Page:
Bernie’s Daily Redbird Review: Bad Homestand, Bad Stretch of Baseball, Better Days Ahead?

Here’s your Monday edition of the Daily Redbird Review …

Rough weekend…

Lost weekend…

Team in a slide…

Can’t let a game get away on Mother’s Day …

FIRST PITCH: The Cardinals completed a dreadful home stand by allowing a late three-run lead evaporate in a 10-6 loss to the Pirates on Mother’s Day at Busch Stadium. After getting blown out of Wrigley Field, the Cardinals came home and lost five of seven games to the Phillies and Pirates at Busch. The failure to take care of business at home was part an overall slide of nine losses in 11 games.

TRENDING POORLY: After winning in Washington on the first day of May, the Cardinals were 20-10, had the best record in the majors, and led the second-place Cubs by three games in the NL Central. Now here they are, on the morning of May 13, with a 22-19 record, 3 and ½ games out of first and sitting in fourth place. That’s right, the Cardinals are percentage points behind the third-place Pirates. That tells you everything you need to know about the state of the Cardinals these days. On May 1, St. Louis was five games ahead of Pittsburgh. And less than two weeks later the Pirates are ahead of the Cardinals.

CARDS KILLER: It was certainly a happy mom’s day for Myrtle Bell, who was in the house at Busch Stadium to see her son Josh Bell deliver a third consecutive victory for the underrated Pirates with a critical three-run homer and a career-high five RBIs overall. Bell’s big blow tied the game at 6-6 and set off a feeling of gloom in the ballpark …  indeed the Pirates’ five-run seventh inning that doomed the home team. Bell had four hits and a walk in the game.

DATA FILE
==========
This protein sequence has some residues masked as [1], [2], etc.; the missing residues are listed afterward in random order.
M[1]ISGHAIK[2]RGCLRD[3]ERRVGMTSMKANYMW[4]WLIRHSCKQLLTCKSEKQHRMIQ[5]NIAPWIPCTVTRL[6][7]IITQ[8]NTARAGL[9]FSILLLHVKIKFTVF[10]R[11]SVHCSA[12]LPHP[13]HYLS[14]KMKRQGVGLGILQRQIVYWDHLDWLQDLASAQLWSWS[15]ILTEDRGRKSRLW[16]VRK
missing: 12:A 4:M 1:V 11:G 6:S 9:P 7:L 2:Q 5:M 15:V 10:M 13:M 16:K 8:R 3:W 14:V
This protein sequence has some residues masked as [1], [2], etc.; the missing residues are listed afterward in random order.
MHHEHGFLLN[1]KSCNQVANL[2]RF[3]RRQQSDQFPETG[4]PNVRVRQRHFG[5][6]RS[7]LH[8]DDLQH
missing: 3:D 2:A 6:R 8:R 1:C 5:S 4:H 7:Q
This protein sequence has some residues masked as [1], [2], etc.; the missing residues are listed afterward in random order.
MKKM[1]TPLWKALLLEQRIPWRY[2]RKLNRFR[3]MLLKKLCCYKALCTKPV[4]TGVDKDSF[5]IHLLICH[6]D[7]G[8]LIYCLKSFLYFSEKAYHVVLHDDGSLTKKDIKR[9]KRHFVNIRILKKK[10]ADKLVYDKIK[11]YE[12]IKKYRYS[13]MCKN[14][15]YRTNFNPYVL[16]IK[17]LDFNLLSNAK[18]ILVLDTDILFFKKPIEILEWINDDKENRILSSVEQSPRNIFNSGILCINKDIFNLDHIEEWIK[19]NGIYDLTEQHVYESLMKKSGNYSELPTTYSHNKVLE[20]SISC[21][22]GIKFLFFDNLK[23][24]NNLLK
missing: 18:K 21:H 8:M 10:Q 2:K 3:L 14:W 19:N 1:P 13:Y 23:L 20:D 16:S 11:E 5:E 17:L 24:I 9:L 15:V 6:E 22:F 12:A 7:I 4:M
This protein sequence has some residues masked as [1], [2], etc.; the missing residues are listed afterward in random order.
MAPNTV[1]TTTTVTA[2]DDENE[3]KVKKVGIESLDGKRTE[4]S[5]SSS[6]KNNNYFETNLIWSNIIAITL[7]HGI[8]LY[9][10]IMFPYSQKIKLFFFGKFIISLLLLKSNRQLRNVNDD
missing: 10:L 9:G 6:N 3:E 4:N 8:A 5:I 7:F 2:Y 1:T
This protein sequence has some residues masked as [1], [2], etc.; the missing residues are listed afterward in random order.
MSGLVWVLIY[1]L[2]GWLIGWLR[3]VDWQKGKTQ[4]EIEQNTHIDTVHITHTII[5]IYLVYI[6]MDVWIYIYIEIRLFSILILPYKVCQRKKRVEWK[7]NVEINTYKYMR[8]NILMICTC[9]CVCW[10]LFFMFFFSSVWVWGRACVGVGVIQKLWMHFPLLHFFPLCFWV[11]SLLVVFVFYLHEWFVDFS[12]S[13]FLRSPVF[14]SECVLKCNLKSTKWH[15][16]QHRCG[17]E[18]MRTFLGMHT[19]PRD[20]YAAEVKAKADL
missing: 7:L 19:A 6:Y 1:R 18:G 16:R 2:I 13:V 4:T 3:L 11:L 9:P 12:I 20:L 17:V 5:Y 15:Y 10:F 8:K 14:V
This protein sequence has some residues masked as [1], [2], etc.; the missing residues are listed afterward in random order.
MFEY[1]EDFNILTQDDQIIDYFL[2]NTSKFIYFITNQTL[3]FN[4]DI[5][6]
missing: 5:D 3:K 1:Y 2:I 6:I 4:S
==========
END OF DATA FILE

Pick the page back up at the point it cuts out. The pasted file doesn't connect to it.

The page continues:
BASEBALL HERO: Nothing heroic about coughing up a three-run lead by getting clobbered for 10 runs overall — seven of which were scored in the seventh and eighth innings. Nothing heroic about the Cardinals scoring six runs on seven hits in the first two innings, only to get shut out on five hits over the next seven innings.

BLAME GAME: Cardinals relievers took over the game for starter Dakota Hudson in the top of the seventh. And over a span of 15 batters lefty Tyler Webb and righthanders John Brebbia and Giovanny Gallegos combined to give up five hits, three walks and seven earned runs to give the game and the series to the Pirates.

TURNING POINT: Bell’s three-run homer off Brebbia in the seventh made thousands of Moms unhappy at Busch Stadium. The Moms who are Cardinals’ fans, anyway. But Webb shouldn’t be overlooked as a culprit. You cannot come into a game with a three-run lead and immediately walk a batter and hit another to give the Pirates two runners on base and a big dose of hope. And let’s not overlook the front office led by John Mozeliak. This organization has the tools for building a better bullpen. But the Cardinals of course don’t want to do anything crazy like improving the roster … even from within. Bizarre.

HEY, YOU DID GOOD: I give Dakota Hudson credit for pulling himself together after the Pirates scored three runs in the first. I’d prefer that Hudson not give up three in the first, but that’s what happened, and so then you judge him on the next question: how will he respond? Will he dig in, hold the line, or show weakness and let the Pirates go wild for more runs? So after that laborious 31-pitch first inning Hudson locked in and shut out the Pirates over the next five innings. That’s commendable. That said, Hudson needs to become more consistent.